The Citizen Reporter 6 January 2020
Dar es Salaam.
After recording trade surpluses for three consecutive years, the fall of exports has turned Tanzania’s trade with Kenya into a deficit.
According to Tanzania Revenue Authority (TRA) and Bank of Tanzania (BoT) computations, provisional data shows that Tanzanian trade with Kenya recorded a deficit of $35.8 million in 2018, down from a surplus of $90.2 million in 2017. The last trade deficit between Tanzania and Kenya was recorded in 2014, showing a deficit of $208.7 million before jumping into a surplus of $491.7 million in 2015! However, the trade surplus dropped to $46.1 million in 2016 due to a dramatic fall in exports to $313.8 million, down from $731.4 million in 2015.The computations also show that, in 2018, Tanzanian exports to Kenya were valued at $213.7 million, lower than the $291.5 million recorded in 2017. On the other hand, imports increased to $249.5 million in 2018, up from $201.3 million in 2017. The provisional data shows that, regionally, the trade balance between Tanzania and the other East African Community (EAC) states continued to remain on the surplus side for four consecutive years.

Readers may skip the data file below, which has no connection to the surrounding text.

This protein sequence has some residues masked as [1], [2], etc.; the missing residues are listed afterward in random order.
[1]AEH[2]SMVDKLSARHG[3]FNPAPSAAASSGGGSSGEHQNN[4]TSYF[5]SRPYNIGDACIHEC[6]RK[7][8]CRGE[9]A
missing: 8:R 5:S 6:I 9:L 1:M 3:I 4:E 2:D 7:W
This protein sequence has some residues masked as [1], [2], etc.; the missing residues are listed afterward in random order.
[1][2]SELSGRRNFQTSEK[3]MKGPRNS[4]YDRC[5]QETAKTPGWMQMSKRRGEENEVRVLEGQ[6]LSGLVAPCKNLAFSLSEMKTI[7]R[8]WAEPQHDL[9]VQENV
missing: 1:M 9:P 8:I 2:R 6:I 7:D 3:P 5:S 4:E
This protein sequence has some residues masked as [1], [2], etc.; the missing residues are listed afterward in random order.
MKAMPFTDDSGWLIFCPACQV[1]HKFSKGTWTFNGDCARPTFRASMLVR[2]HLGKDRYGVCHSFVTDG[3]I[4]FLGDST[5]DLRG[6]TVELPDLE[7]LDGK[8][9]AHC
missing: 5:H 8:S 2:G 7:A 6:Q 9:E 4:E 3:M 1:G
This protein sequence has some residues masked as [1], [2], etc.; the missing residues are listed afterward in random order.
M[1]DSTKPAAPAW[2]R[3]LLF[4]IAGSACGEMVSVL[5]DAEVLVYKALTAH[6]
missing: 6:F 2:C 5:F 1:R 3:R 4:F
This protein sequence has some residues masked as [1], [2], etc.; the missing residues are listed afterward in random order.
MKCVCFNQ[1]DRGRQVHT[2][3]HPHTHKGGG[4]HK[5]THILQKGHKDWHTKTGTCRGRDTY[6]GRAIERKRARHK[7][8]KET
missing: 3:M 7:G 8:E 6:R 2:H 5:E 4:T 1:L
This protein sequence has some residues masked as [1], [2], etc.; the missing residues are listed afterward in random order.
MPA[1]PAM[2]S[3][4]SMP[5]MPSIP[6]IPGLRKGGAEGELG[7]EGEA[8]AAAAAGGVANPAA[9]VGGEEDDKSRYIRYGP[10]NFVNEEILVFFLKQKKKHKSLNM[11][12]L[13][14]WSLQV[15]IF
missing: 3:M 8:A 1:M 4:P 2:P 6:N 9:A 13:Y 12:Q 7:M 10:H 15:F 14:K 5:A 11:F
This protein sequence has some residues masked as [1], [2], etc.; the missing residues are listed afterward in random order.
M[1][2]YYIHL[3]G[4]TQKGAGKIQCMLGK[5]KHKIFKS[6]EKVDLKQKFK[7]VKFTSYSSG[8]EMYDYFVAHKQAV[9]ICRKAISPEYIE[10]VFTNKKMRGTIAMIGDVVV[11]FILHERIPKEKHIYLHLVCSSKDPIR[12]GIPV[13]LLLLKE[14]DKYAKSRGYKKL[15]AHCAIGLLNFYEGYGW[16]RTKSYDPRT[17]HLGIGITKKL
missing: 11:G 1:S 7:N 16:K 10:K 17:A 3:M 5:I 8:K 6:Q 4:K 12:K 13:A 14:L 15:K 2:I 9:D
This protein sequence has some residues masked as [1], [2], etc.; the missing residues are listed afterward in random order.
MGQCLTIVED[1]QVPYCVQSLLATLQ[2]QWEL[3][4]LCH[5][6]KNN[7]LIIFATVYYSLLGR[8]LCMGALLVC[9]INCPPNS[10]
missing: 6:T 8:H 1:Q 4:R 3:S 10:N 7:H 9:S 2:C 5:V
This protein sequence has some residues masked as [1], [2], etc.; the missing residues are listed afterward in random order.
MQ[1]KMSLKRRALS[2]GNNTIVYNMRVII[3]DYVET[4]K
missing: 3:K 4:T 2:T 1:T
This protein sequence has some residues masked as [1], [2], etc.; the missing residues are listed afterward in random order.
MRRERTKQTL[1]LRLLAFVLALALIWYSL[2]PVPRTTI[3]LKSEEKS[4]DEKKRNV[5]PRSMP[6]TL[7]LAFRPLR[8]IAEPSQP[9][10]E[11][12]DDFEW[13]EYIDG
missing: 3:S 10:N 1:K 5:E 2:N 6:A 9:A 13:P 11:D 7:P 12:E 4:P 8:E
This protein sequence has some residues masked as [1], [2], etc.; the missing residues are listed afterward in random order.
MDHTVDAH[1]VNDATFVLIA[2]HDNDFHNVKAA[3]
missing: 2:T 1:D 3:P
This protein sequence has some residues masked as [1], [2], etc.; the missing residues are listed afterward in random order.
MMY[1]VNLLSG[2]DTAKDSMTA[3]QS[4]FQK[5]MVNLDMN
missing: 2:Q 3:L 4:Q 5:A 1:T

In 2018, Tanzania’s trade with EAC had a surplus of $141.8 million, lower than the $193.3 million surplus recorded in 2017. Tanzania’s trade deficit with the other EAC states was only recorded in 2014, at $108.3 million before jumping into a surplus of $581.7 million in 2015 – and $130.3 million in 2016. Kenya is currently the leading destination and major source of Tanzania’s intra-EAC exports and imports respectively – followed by Uganda. Tanzania’s major exports in the EAC region were beans, maize, sisal rope, tea and mosquito nets. Major imports were medicines and soaps. All in all, Tanzania has continued to record trade surpluses with the other EAC member states, including especially Uganda, Rwanda and Burundi.
According to the computations, the largest value in terms of a trade surplus in 2018 was recorded with Rwanda ($78.2 million), followed by Uganda ($52.6 million). Burundi was at the bottom, with a trade surplus of $46.8 million in favour of Tanzania.